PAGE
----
The Debt and Debit Generation

Ashley M. BiggersSeptember 1, 2018
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Millennials face a collision of factors hindering their financial futures.

When Charissa Lucille, age 27, considers the financial advice of previous generations, she doesn’t see much that applies to her life in the Valley. Her grandmother purchased a home for $30,000 in the 1960s and recently sold it for $425,000. “She always told me that buying a home is the single best investment you can make,” Lucille says. “[But] with tremendous debt, medical bills, high rent costs, and health insurance, it seems impossible to put aside money for a home.”

Lucille is a millennial – the generation born between 1981 and 1996, as defined by the Pew Research Center, and one that’s earned various nicknames including the “me, me, me generation” and the “participation trophy generation.” But other monikers may also apply, like the “lost financial generation,” according to a May 2018 study from the Federal Reserve Bank of St. Louis. Having come of age during the Great Recession (December 2007-June 2009), millennials may never fully recover financially from that downturn, the study found. It reported that millennials’ net worth was 34 percent below that of previous generations at the same juncture in their social development, and that the typical millennial family lost ground between 2010 and 2016 – even after the recession ended.

Half of Kelsa Dickey’s financial coaching clients are millennials who struggle to plan their budgets. The founder of Phoenix-based Fiscal Fitness says the generational problems across the United States only compound in the Valley, where there’s a prevailing “vacation mentality.” She says a perpetual spring break mindset means millennials often overspend on clothing, dinners out and personal grooming. Compiling credit card debt may come along with that spending, but, as Dickey observes in her clients, so does avoiding paying off debt or buying a home. “[Arizona] feels like a limbo state,” Dickey says. “A lot of people are coming from other states to work here for a while and move on. It’s hard to make progress.”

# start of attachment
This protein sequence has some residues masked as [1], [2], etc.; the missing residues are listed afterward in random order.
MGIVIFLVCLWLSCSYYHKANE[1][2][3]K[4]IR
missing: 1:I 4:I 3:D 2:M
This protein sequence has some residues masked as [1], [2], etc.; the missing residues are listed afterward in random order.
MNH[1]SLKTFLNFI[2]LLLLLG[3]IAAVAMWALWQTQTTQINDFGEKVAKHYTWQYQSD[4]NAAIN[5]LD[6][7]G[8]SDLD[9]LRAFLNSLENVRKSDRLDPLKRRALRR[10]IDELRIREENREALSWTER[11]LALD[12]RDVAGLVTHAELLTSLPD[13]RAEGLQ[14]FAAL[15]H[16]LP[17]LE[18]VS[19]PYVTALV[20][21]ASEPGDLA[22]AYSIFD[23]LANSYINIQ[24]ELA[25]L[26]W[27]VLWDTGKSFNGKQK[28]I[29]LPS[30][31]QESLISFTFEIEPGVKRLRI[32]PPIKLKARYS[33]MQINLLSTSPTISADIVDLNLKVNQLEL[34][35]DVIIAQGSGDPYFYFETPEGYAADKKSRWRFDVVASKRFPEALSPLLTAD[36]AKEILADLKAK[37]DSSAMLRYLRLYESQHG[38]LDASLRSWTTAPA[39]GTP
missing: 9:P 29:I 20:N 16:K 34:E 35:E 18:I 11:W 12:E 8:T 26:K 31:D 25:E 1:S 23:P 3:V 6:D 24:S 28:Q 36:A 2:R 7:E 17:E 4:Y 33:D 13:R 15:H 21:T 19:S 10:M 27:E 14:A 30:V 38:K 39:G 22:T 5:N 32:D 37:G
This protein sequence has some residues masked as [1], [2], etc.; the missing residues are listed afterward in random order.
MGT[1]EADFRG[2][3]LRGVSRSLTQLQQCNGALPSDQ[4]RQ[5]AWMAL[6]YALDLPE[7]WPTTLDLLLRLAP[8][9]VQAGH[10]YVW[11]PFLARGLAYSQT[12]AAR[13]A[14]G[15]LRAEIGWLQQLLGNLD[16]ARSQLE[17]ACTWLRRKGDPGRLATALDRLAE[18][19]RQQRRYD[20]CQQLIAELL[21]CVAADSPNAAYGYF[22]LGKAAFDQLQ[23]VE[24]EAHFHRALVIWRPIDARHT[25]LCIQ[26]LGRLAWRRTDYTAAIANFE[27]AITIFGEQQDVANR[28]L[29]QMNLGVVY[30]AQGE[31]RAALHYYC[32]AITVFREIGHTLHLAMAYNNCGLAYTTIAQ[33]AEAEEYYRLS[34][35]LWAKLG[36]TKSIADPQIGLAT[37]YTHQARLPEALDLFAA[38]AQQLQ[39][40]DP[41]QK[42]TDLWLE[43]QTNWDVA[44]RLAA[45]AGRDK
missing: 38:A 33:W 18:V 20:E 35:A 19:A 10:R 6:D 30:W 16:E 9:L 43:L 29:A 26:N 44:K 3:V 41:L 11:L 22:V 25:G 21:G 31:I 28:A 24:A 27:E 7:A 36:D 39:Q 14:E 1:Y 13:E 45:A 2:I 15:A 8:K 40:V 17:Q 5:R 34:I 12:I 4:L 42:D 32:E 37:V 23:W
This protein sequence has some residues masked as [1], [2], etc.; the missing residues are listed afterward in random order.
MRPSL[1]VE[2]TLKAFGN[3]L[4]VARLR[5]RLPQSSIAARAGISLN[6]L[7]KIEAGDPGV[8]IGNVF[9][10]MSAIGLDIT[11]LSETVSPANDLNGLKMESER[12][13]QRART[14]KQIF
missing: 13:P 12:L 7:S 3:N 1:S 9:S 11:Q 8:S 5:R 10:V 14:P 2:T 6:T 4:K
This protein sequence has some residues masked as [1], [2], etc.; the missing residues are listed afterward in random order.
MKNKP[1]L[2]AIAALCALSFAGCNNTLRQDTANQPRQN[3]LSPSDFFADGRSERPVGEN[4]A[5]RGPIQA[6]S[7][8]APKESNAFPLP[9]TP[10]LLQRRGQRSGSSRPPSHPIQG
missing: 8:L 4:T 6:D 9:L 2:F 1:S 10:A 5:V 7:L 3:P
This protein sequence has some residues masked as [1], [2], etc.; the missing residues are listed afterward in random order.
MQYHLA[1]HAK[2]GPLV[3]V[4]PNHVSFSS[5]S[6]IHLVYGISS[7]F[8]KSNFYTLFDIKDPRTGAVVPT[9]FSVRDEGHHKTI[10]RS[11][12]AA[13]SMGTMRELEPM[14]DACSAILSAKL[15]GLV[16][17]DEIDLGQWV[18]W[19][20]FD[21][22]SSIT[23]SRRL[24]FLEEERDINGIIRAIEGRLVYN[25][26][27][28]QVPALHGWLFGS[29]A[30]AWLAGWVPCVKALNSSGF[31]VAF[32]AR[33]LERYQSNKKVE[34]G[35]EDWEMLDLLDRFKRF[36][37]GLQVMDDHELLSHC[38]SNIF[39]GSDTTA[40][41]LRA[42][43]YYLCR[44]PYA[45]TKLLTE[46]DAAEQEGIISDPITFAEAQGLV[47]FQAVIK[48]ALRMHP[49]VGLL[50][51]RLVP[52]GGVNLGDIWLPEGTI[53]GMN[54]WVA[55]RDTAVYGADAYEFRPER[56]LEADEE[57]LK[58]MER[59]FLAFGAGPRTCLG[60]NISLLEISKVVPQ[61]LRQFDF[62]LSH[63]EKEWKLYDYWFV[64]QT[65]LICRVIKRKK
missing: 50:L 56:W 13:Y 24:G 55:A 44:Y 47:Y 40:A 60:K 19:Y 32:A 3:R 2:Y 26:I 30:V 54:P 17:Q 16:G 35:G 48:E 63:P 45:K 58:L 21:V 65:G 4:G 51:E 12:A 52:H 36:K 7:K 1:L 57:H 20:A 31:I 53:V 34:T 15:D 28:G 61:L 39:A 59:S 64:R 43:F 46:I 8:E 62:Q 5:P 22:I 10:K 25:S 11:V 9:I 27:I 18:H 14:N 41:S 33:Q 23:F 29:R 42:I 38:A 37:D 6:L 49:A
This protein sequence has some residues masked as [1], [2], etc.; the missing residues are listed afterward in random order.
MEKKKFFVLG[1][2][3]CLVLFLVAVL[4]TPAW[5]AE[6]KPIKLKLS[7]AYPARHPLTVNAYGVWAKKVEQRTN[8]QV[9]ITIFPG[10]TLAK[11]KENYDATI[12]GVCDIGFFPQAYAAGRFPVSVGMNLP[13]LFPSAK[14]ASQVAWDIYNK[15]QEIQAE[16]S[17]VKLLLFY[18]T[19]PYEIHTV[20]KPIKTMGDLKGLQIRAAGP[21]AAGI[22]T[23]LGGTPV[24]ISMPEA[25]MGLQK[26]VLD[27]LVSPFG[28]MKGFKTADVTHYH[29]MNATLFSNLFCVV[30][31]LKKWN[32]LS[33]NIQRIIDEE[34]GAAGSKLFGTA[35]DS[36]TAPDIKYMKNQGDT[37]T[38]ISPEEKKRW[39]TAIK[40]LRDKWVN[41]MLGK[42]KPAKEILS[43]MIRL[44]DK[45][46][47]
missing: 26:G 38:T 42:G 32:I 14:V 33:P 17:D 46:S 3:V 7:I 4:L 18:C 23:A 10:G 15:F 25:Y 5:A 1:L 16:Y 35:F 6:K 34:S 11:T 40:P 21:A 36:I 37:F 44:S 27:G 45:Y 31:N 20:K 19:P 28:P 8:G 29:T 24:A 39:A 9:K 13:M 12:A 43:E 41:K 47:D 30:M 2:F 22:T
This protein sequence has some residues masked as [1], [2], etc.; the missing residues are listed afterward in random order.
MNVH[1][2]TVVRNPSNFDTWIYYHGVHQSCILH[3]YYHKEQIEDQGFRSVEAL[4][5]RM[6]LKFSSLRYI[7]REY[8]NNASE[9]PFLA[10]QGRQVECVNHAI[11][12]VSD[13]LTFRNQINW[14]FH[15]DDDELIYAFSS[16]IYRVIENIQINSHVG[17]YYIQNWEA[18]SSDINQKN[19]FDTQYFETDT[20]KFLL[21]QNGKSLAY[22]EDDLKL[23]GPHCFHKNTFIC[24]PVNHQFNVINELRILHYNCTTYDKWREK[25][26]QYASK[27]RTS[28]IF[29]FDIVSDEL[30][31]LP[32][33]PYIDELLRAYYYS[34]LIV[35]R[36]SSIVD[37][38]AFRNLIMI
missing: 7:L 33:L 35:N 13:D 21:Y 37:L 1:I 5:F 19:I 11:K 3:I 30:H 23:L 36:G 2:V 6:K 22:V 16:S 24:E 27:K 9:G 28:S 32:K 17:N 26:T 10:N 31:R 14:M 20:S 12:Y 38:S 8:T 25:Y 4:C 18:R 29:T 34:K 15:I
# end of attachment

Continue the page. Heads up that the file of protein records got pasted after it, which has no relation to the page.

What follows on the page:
Meanwhile, millennials also may have used credit cards to establish a household amid a job market with fewer opportunities and lower wages. In 2017, millennial unemployment in the Valley was 9.4 percent, compared to a national rate of 4.7 percent, according to the U.S. Bureau of Labor Statistics.

Lucille, like many millennials, faces student loan debt. She graduated from high school in 2008 and worked several jobs throughout college, took financial aid and still ended up with more than $20,000 in loans. She’s not alone. Fellow millennial college graduates are saddled with an average of $37,000 in student loans, according to The College Investor, a site devoted to getting millennials out of debt.

“People look at their student loan debt and at buying a home, and they see they have a mortgage amount right there that they already owe,” Dickey says. “Student loan debt has an unfortunate impact, not only on their financial futures but on emotional drive and ambition.”

Debt can also hinder millennials’ credit scores – a particular detriment amid tighter lending standards since the housing crisis – and deter them from saving for a mortgage down payment. The Federal Reserve study found that even as the housing market recovered, by 2016 fewer than 45 percent of millennials had bought homes, below the expected rate based on previous generations’ actions. This may be compounded in the Valley, where the market is overvalued.

Even as Lucille stashes money in a 401(k), she sees retirement – another financial milestone – as a generational relic. “The economy doesn’t seem super stable. We laugh at retirement and these big adult goals that our parents and grandparents achieved – not with ease, but they achieved them.”

Although some of Dickey’s clients seem skeptical of retirement – since they watched the housing crisis kneecap their parents’ plans – she doesn’t find that typical of her clientele. “What I observe most is simply lack of thought toward it at all,” she says. A few, she says, invest heavily to correct that trend to ensure their financial futures amid circumstances heavily stacked against them.

Budget Basics
Kelsa Dickey ( gives these tried-and-true tips to millennials trying to lasso their budgets.

• Separate money into buckets. On payday, take spending money and place it in a separate checking account.

• Open different accounts for expenses, such as car repairs and recreation (travel, clothing, etc.). Transfer the same amount to those accounts each month. Money will be waiting when ready to spend.

• Pick one goal at a time (while still maintaining monthly minimum payments). Pick paying off a credit card or building savings for a down payment. Put all your money toward that goal until it’s accomplished. Too many people try to divide and conquer.

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